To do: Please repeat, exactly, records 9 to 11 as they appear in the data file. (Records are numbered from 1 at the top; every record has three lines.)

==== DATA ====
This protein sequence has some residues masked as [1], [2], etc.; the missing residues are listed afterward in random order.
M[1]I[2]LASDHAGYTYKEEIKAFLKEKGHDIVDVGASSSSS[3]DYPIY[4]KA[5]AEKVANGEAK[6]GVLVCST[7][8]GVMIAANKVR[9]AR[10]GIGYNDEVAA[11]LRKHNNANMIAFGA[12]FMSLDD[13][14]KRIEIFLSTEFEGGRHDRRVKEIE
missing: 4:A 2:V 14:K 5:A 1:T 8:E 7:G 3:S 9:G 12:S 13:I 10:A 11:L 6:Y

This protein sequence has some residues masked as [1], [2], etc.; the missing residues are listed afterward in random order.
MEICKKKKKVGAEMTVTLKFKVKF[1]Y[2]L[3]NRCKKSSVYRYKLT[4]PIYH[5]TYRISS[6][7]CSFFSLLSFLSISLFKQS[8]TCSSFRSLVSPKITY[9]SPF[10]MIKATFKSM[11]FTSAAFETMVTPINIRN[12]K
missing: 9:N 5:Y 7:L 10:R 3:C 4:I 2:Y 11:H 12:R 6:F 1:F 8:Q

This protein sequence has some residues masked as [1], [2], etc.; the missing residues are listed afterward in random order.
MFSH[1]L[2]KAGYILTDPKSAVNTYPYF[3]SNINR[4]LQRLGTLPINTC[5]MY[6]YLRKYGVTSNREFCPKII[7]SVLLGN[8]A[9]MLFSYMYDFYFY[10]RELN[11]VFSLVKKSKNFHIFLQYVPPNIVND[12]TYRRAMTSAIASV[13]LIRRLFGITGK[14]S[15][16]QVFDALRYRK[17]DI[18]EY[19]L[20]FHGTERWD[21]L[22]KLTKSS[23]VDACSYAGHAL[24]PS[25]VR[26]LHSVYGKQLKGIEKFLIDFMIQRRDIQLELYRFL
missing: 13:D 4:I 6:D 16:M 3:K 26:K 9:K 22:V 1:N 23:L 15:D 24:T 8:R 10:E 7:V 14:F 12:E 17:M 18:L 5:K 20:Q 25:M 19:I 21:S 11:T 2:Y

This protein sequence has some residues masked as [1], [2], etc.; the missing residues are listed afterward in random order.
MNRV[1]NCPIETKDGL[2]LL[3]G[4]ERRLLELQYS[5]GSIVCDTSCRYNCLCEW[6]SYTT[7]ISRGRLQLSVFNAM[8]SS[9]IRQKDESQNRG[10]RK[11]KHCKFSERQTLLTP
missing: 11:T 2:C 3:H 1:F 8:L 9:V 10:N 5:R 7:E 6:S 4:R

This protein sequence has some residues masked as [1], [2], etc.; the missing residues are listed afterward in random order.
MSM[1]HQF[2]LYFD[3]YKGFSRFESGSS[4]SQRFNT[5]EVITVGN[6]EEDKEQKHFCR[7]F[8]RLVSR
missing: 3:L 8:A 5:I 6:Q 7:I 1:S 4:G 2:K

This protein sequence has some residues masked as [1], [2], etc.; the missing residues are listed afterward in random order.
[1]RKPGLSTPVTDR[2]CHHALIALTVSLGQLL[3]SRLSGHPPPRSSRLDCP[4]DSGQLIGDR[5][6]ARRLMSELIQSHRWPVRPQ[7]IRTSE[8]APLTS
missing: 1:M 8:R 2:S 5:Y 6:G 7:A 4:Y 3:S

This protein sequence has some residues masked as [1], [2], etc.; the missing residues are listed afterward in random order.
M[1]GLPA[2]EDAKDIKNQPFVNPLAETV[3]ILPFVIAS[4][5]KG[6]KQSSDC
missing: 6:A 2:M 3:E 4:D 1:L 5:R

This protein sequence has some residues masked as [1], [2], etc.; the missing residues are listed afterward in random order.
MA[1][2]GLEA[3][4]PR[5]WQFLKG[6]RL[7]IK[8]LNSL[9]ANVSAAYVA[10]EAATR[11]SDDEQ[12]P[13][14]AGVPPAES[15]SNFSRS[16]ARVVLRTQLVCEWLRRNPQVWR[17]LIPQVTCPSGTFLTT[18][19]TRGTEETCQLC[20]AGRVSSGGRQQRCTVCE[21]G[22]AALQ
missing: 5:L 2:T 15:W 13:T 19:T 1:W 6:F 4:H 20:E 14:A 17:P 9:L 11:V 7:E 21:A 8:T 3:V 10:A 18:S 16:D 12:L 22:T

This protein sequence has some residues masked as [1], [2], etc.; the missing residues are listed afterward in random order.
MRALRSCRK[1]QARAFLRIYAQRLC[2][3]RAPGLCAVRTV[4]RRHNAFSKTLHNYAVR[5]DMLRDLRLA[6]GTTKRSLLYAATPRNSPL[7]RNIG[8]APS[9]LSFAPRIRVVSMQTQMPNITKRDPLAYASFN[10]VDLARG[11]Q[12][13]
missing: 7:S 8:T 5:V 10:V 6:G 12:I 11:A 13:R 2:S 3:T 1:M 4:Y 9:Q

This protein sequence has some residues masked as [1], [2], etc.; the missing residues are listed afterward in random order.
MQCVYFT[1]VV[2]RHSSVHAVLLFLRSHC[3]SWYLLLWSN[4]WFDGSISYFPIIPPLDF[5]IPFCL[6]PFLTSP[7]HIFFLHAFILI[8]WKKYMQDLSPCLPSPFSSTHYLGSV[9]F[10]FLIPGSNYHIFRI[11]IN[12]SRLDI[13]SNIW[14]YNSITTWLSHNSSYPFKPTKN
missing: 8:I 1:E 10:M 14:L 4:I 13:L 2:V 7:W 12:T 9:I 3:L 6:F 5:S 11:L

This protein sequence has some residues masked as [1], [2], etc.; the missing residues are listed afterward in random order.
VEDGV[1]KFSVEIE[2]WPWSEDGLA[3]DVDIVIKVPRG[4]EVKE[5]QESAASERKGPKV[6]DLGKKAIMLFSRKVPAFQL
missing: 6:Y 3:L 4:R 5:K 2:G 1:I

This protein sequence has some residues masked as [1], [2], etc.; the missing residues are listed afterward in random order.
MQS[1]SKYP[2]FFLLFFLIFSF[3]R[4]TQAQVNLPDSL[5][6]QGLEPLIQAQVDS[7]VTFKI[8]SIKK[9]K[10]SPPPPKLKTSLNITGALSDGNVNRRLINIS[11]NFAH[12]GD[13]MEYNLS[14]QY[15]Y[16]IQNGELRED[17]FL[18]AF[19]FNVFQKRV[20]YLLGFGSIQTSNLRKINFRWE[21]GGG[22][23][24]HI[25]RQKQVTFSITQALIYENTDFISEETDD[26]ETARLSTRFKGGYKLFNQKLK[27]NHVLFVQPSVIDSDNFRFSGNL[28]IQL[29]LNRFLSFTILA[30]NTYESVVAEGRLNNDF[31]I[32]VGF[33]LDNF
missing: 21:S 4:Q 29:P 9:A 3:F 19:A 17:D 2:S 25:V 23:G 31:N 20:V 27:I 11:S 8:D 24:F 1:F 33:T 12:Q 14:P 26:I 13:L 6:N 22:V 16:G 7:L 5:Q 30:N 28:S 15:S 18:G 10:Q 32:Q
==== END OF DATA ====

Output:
This protein sequence has some residues masked as [1], [2], etc.; the missing residues are listed afterward in random order.
MRALRSCRK[1]QARAFLRIYAQRLC[2][3]RAPGLCAVRTV[4]RRHNAFSKTLHNYAVR[5]DMLRDLRLA[6]GTTKRSLLYAATPRNSPL[7]RNIG[8]APS[9]LSFAPRIRVVSMQTQMPNITKRDPLAYASFN[10]VDLARG[11]Q[12][13]
missing: 7:S 8:T 5:V 10:V 6:G 12:I 11:A 13:R 2:S 3:T 1:M 4:Y 9:Q

This protein sequence has some residues masked as [1], [2], etc.; the missing residues are listed afterward in random order.
MQCVYFT[1]VV[2]RHSSVHAVLLFLRSHC[3]SWYLLLWSN[4]WFDGSISYFPIIPPLDF[5]IPFCL[6]PFLTSP[7]HIFFLHAFILI[8]WKKYMQDLSPCLPSPFSSTHYLGSV[9]F[10]FLIPGSNYHIFRI[11]IN[12]SRLDI[13]SNIW[14]YNSITTWLSHNSSYPFKPTKN
missing: 8:I 1:E 10:M 14:L 4:I 13:L 2:V 7:W 12:T 9:I 3:L 6:F 5:S 11:L

This protein sequence has some residues masked as [1], [2], etc.; the missing residues are listed afterward in random order.
VEDGV[1]KFSVEIE[2]WPWSEDGLA[3]DVDIVIKVPRG[4]EVKE[5]QESAASERKGPKV[6]DLGKKAIMLFSRKVPAFQL
missing: 6:Y 3:L 4:R 5:K 2:G 1:I